The BlackBerry firewall is a simple application that is embedded in to each BlackBerry device. This application provides an additional level of security to help protect the end user and their data. On the new BlackBerry Storm, the firewall comes disabled by default, but others have stated that their older devices come with the firewall enabled by default. Either way, if you are a BlackBerry owner, the following will explain how to use the firewall.
Enabling/Disabling the Firewall
To enable or disable the BlackBerry firewall, click on the BlackBerry button, the select Options -> Security Options -> Firewall. Inside the “Firewall” menu, you will find a drop down menu to either enable or to disable the Firewall. Once you make the selection, all you have to do is press the esc button and save the settings (figure 1).
Figure 1: Enabling the BlackBerry Firewall
Configuring Rules / Permissions on the Firewall
Now that the firewall is enabled, let’s take a look at some of the options we can set to improve the security of the device.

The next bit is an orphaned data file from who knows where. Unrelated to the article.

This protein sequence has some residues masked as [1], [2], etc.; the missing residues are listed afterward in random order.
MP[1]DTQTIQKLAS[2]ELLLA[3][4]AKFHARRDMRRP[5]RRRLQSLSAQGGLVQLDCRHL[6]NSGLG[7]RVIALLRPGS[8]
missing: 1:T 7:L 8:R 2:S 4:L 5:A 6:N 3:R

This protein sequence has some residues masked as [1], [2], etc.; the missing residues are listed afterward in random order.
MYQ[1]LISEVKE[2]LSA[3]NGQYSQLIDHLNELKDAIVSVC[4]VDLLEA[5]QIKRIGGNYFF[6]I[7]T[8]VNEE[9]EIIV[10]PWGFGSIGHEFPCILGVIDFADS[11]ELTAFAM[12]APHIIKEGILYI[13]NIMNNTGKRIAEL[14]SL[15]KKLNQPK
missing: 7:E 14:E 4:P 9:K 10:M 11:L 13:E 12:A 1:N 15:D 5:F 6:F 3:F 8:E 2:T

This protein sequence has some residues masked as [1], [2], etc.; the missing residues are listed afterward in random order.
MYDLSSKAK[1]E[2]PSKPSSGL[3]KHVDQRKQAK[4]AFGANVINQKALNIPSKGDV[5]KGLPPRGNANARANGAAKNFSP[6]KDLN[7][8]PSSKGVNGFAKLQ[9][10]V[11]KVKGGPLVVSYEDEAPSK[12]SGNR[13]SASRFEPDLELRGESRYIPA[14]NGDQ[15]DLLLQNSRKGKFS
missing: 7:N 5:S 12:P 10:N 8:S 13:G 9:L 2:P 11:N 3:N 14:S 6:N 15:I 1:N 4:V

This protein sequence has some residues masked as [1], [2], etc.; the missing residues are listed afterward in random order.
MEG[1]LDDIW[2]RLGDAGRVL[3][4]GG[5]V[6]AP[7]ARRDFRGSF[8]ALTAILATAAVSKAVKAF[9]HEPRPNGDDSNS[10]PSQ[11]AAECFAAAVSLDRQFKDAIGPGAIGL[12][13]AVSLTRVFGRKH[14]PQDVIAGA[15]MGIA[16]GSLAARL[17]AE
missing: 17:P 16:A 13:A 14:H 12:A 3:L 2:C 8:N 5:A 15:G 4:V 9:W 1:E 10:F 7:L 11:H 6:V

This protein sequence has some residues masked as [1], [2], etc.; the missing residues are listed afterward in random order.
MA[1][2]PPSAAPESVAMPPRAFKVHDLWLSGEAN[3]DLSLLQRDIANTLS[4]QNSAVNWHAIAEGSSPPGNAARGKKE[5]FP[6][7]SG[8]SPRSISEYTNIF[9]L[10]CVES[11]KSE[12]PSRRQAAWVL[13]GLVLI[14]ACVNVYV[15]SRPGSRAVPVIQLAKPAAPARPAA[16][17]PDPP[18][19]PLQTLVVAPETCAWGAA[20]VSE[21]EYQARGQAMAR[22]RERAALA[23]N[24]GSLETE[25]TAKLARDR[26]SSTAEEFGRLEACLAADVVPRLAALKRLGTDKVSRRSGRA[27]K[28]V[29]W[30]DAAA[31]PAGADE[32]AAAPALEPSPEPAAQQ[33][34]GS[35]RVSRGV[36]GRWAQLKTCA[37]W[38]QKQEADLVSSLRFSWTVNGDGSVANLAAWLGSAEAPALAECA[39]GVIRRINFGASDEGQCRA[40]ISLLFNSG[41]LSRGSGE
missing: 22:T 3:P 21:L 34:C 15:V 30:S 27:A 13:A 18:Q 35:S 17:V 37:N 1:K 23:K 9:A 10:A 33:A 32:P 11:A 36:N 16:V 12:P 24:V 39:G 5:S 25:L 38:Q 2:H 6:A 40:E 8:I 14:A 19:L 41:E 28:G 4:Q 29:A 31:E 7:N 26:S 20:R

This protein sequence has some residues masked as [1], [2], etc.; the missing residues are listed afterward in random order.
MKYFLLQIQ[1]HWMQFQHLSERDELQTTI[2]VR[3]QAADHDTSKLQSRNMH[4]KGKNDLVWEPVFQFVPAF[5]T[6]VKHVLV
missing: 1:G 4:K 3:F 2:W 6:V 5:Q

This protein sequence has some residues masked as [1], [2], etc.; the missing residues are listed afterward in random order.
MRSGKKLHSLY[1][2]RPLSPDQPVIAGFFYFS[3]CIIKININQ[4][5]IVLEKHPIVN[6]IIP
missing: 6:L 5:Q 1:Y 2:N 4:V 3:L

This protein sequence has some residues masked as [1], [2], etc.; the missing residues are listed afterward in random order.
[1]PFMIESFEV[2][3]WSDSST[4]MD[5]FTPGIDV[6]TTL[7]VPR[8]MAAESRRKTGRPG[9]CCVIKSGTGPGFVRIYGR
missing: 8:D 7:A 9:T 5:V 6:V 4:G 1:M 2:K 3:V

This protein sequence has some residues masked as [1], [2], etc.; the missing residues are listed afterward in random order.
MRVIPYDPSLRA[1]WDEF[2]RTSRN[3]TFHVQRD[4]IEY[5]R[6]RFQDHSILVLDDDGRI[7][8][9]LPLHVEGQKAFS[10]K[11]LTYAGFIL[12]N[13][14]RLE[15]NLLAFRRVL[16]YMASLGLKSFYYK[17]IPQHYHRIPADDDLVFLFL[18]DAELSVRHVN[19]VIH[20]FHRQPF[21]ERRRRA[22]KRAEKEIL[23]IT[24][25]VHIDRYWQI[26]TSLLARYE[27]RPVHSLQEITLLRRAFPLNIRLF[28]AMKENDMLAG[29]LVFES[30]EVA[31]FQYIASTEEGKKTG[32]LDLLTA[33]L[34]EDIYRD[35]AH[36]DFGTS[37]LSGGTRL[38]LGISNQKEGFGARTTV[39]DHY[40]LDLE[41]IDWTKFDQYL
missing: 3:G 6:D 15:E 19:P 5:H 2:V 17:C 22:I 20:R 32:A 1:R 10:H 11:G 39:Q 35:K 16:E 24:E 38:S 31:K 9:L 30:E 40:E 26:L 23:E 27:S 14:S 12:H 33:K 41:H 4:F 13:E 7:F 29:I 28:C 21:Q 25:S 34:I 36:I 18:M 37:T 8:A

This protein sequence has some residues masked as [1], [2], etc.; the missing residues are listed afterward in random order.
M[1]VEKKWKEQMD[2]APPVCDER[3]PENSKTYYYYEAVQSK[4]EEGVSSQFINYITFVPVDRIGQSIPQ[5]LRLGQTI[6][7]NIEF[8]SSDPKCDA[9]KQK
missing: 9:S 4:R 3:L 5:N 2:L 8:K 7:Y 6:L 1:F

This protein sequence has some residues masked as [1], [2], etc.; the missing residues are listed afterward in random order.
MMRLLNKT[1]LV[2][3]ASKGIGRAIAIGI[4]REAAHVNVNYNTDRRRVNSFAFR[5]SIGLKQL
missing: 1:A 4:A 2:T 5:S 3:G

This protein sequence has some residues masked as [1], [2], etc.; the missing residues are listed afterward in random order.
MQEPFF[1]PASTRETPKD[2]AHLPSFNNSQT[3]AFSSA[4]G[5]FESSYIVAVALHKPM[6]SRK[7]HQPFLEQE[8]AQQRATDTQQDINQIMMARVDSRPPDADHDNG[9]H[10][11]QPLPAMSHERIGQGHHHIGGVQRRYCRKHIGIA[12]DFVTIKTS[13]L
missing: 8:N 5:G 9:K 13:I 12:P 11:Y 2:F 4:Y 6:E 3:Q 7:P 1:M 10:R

Figure 2: Firewall Options
As you can see from figure 2, the firewall allows you to setup rules to help protect from receiving unsolicited SMS, MMS, PIN and Email. It also protects you against applications accessing the Internet without permission. First let’s take a look at stopping applications from accessing the internet without permission. To do this we will enable the “BlackBerry Internet Service” (BIS) option, and then save the settings.
Figure 3: BlackBerry Firewall blocking Opera Mini
If an application is blocked by the firewall, as you see in figure 3, you will be given the opportunity to create an exception to allow that application to that particular site or to allow it to any site. Please choose wisely when doing this. Enabling the BlackBerry Internet Service Blocking only works on applications that you have not previously set the security permissions to allow internet access by default. Upon the downloading or installation of a new application, the BlackBerry will normally give you an option to set the security permissions. It is good practice to set these permissions to least privilege or to prompt for permission before accessing the Internet. To see what permissions are set for a particular application, you can check by going to Options->Security Options->Application Permissions menu option, select the application from the list and press the BlackBerry button to edit the permissions (figure 4). I find that having the permissions set to prompt or default, the firewall will take control of the connection.
Figure 4: Granting Slacker Mobile Internet Access